Summer Reading

Shellie Jeffries, undergraduate librarian


"I like mysteries and several of my favorite authors have published new books this summer. I just finished 'Through a Gold Eagle' by Miriam Grace Monfredo. The main character is Glynis Tryon, a librarian living in New York in the mid-1800s. I like Monfredo's novels not only because of the protagonist, but also because of their historical accuracy. Walter Mosley's latest, 'A Little Yellow Dog' is an Easy Rawlins story and once again I'm amazed at Mosley's ability to evoke an historical period, in this case 1963, and imbue all his characters with interesting and compelling personalities, especially Easy himself. Mosley's novels are social histories as much as they are mysteries. I'm also currently reading 'Cause of Death' by Patricia Cornwell, featuring Chief Medical Examiner Dr. Kay Scarpetta, a wonderfully complex and conflicted character.

"I've been working my way through 'How Buildings Work: The Natural Order of Architecture' by Edward Allen, which explains what happens in a building, from how water gets to a faucet to why some buildings sweat. I'm also reading 'The American Family Home 1800- 1960' by Clifford Clark Jr., a history of the transformation of housing design and philosophy over the decades, and 'The Power of Place' by Winifred Gallagher, who explores how living and working environments affect people. On my list for later this summer are 'Home' by Witold Rybczynski, complementary to 'The American Family Home' in that it talks about how social and cultural changes have influenced styles of decoration and home furnishing, and 'Parallel Utopias' by Richard Sexton, which investigates and compares two planned ideal communities. "Probably though, my summer reading will keep me busy through December."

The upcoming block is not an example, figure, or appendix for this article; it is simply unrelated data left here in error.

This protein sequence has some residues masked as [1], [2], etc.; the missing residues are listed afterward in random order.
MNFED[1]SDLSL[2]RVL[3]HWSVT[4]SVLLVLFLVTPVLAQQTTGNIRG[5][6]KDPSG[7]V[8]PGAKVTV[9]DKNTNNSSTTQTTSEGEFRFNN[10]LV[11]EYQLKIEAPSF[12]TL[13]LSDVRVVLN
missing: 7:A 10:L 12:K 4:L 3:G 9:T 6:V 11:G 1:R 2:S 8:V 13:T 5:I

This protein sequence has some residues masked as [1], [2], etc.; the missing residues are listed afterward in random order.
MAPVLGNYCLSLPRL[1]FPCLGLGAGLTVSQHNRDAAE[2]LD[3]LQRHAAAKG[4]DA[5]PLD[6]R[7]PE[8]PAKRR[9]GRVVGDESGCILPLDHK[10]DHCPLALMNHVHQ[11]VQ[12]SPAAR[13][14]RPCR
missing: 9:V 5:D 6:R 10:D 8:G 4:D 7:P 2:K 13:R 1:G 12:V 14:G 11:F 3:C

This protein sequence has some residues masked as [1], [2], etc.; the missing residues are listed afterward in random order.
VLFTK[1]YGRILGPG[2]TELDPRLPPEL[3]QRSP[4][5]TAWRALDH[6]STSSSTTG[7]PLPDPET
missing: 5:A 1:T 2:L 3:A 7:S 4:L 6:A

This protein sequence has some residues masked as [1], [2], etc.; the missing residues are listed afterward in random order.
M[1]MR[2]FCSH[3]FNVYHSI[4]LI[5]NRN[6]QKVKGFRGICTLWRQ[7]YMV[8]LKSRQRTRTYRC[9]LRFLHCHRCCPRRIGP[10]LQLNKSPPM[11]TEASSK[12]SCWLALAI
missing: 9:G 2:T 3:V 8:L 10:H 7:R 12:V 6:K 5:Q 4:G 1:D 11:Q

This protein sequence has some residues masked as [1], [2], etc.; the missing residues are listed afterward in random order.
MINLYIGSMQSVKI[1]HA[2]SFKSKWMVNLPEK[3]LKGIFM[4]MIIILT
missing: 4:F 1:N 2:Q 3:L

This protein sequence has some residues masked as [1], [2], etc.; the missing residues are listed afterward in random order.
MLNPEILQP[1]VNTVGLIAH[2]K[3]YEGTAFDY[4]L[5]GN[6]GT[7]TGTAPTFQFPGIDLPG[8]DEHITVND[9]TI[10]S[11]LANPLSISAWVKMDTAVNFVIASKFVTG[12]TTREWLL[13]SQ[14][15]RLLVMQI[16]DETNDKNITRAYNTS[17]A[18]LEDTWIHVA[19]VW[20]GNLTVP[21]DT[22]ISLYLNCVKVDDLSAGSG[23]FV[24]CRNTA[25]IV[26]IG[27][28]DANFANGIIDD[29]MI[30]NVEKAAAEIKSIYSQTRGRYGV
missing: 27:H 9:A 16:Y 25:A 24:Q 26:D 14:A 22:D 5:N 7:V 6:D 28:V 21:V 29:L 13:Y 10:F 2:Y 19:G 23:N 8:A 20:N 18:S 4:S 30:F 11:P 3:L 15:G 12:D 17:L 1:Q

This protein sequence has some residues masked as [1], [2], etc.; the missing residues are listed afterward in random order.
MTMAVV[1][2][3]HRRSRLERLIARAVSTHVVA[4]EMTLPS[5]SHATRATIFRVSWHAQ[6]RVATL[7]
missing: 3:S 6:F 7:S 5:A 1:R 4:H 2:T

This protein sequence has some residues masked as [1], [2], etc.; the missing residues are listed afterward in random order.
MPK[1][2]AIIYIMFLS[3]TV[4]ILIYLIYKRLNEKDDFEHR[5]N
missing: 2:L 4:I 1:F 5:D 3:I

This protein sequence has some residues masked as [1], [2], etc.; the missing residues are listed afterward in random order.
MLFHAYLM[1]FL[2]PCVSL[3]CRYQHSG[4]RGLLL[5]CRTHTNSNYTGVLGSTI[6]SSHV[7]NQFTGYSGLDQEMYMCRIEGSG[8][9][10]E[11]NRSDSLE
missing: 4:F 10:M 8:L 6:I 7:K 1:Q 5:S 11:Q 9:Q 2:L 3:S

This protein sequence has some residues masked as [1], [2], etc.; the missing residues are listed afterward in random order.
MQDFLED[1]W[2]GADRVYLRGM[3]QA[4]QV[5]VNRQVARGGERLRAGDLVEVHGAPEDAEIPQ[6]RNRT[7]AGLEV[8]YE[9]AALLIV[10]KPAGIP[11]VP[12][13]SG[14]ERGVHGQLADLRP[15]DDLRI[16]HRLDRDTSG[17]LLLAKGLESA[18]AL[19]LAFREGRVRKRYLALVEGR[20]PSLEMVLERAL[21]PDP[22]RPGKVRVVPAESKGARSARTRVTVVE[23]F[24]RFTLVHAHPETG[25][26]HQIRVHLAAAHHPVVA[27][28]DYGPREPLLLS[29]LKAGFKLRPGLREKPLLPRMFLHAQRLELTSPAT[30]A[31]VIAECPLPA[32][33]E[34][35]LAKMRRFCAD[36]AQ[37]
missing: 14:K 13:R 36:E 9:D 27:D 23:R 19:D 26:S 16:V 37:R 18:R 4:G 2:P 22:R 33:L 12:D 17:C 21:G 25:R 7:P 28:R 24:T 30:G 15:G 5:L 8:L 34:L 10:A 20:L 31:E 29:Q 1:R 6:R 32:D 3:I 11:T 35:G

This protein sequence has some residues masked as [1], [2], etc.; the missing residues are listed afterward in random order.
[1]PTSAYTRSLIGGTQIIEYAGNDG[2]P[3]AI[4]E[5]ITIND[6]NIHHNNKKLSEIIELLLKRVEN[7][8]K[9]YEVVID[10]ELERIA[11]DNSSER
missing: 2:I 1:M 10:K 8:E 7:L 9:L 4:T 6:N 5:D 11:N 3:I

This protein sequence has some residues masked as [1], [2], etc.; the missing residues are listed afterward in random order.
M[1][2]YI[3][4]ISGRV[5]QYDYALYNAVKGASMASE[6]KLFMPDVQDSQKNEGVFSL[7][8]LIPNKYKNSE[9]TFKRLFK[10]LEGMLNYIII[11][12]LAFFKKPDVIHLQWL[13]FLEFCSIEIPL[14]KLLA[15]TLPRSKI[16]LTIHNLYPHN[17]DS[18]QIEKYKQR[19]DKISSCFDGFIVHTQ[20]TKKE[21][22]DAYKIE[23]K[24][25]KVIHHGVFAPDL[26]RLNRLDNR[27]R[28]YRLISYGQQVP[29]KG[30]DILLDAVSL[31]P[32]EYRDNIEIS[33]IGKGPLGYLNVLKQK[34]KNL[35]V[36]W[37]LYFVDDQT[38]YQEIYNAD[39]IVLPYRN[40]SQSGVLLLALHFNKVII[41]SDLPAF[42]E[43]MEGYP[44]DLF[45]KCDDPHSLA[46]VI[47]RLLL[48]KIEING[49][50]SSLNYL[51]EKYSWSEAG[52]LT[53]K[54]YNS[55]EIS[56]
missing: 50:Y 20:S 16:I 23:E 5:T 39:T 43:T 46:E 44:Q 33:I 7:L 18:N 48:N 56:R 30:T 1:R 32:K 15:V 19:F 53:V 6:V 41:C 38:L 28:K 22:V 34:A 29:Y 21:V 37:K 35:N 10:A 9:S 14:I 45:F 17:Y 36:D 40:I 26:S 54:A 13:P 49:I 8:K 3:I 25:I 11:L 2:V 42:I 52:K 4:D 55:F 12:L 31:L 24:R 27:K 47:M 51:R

Tori Corkery, procedures and systems analyst I Institute for Environmental Studies


"I love murder mysteries all year round. Three of my favorite authors are Dick Francis, Carl Hiaasen and Karen Kijewski. All offer marvelous characters and a challenge in solving the whodunit, but most of all they make you laugh. But if you're looking for a mystery writer with more to offer, try P.D. James. I recommend keeping a dictionary nearby; she is sure to increase your vocabulary. P.D. James is a master at developing scenes and characters with such vivid detail that you simply become absorbed in the book. I find her books most enjoyable in the summer when there is time on vacation to read all day, becoming immersed in the plot.

"But for me, summer brings to mind fresh vegetables from the garden. I love to cook and have found a couple of cookbooks that offer good reading in addition to some excellent recipes. I love to sit each afternoon and peruse 'The Victory Garden Cookbook' by Marian Morash or 'The Moosewood Restaurant Kitchen Garden' by David Hirsch, always learning something new and finding inspiration for what to make for dinner. There is a chapter for each vegetable or herb with discussion of the history, old and new varieties to grow, how to purchase and store, and yes, even how to cook them."

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Comments to: Inside Illinois Editor Doris Dahl, (217) 333-2895, d-dahl2@illinois.edu

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